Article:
I am more than what people think of me

Be gentle with yourself

Love yourself as you would your loved ones

I’m doing the best I can with the knowledge and experience I have so far

I’m not a victim of my past experiences

I have survived this before I can do it again

I will not be hard on myself today

I am worthy of self-love and the love of other

I am strong

Just because I think it doesn’t mean it’s true

My worth is not dependant on my weight

I cannot see the outcome of the journey, but I can take the next step

I do not need to exercise excessively to deserve to eat, it’s a basic human need. I deserve to treat my body with respect.

Did anything in particular resonate with you? Can you think of any others?

Do let me know in the comments below.

G x

Comparison is the thief of joy

It’s quite sad that comparisons often play a huge part in eating disorders and recovery.

Many feel unworthy of support because they don’t consider themselves to be ‘sick’ or thin enough compared to others.

They may think they’re weak for eating more or less than someone else, exercising at different levels, weighing more or being smaller than other people. They might also worry that because they’re considered ‘better’ or ‘healthier’ than someone else, they won’t be taken seriously and get the help they need.

I’m completely guilty as charged, forever comparing myself to other people and what stage they’re at in life or their recovery journeys. I put off seeking help for months, citing ‘I’m not ill enough‘ and ‘weigh too much.’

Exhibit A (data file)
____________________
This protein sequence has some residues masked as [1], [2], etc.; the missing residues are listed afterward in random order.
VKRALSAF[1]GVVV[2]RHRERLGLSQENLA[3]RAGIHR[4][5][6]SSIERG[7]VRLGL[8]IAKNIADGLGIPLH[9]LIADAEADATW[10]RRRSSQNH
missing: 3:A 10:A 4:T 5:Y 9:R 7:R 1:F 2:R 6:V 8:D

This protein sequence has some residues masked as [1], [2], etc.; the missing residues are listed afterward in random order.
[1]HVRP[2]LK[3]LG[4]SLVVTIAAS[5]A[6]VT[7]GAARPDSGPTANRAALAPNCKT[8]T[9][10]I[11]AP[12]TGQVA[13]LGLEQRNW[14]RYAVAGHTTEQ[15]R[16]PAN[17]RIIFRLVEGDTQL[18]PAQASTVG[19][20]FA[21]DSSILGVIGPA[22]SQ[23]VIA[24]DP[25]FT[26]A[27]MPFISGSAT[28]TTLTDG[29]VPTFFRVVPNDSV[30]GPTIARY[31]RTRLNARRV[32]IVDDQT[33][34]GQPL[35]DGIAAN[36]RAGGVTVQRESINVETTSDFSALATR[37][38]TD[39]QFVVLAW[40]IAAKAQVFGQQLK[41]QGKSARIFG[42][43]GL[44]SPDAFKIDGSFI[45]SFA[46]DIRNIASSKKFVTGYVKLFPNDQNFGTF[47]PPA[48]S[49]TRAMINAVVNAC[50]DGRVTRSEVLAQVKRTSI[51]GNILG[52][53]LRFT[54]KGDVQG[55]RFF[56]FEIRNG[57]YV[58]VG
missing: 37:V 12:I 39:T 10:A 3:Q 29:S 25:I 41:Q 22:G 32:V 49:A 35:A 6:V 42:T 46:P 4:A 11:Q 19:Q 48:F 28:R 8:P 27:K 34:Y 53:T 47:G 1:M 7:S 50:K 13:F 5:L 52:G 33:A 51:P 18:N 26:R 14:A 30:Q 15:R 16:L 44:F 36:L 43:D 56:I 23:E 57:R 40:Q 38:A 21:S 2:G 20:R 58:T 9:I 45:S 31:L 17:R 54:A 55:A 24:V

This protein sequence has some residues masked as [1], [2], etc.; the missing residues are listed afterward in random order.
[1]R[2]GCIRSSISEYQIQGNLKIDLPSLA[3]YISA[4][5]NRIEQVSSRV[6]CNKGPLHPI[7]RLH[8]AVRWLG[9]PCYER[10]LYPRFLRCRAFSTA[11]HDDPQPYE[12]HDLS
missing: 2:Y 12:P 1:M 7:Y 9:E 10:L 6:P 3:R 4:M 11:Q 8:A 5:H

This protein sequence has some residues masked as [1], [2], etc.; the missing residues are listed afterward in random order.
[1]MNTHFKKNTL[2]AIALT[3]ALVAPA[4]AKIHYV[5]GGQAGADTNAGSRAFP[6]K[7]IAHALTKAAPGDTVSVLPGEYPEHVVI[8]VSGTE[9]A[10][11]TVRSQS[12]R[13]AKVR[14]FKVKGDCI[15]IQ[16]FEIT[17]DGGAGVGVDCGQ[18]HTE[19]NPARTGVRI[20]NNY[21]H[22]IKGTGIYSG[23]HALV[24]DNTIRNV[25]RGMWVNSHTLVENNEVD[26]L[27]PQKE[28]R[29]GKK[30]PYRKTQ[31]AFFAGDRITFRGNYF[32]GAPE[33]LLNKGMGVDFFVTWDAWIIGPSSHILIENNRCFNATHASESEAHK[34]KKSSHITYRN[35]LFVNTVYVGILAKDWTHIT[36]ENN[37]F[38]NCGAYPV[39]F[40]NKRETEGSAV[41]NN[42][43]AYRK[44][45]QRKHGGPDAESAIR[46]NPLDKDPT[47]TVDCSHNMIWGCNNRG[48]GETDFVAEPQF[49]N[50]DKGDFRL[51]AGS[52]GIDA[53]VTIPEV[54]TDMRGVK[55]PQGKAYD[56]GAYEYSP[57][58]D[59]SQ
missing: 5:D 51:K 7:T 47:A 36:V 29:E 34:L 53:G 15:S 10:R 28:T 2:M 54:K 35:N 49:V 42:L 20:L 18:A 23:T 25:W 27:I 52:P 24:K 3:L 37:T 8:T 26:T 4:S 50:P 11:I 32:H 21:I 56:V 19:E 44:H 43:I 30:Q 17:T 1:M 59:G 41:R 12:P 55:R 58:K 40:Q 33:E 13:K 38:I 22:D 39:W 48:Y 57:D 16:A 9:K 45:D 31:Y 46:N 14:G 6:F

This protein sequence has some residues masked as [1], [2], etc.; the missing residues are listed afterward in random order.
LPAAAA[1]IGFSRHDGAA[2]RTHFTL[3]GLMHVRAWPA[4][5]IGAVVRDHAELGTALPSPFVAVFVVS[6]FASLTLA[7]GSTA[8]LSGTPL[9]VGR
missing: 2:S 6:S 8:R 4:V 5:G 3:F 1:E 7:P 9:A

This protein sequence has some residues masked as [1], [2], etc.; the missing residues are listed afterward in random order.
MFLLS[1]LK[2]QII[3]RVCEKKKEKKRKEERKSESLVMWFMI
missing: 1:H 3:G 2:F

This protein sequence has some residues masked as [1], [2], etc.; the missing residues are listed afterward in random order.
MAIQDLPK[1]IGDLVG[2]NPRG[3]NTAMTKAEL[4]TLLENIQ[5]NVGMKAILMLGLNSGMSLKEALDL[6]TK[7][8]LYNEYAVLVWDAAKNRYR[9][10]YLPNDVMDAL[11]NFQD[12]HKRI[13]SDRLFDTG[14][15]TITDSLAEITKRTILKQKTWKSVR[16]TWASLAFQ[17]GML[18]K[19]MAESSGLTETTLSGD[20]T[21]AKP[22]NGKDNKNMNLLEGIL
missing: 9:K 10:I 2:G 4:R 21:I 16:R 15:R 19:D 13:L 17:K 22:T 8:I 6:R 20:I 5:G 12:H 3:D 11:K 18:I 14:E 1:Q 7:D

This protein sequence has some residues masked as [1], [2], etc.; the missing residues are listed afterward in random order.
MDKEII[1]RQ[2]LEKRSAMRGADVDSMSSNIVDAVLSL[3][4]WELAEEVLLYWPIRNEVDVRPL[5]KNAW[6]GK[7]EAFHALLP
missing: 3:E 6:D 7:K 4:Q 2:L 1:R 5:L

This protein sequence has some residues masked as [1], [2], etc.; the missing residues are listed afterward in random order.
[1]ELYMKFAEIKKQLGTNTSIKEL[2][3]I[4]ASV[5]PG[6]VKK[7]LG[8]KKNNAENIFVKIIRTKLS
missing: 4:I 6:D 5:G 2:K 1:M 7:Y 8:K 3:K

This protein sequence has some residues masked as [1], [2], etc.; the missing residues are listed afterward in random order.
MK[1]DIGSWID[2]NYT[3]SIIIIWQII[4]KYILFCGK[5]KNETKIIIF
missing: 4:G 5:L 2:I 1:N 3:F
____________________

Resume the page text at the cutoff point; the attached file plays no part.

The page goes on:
I often worry I’m too slow, too fast, weigh too much, don’t weigh enough, bigger than that person or smaller than I was a few months ago…it’s non-stop!

I also struggle with body image issues so automatically assume I am bigger than others around me. I once tore myself up for weeks because I worried my thighs were too big and began comparing them to my friend’s whose seemed much slimmer. I drove myself crazy!

I brought it up in a therapy session once and it helped me to slowly see sense. As my view of myself is skewed, it was likely that our thighs weren’t that dissimilar.

Yet, even if mine were bigger, why would that matter? Does that make me a lesser person? Or undesirable in some way? Would my friend be a better person if hers were in fact smaller than mine?

All of these questions led me to really think about the situation I found myself in. I realised that in becoming obsessed with my friends thigh shape I overlooked other characteristics that I did not want to share. I failed to realise my worth, my popularity, my close relationships with family and friends, my skills, my ambitions and the other elements of my appearance that I do like.

It sounds completely backward now but I thought I was somehow less worthy of being supported through an eating disorder because my thighs were bigger than somebody else’s.

It shouldn’t be like this, everyone is individual and no two cases are the same and therefore don’t deserve to be treated as such.

Different people find what works for them and their own pace to be able to make improvements.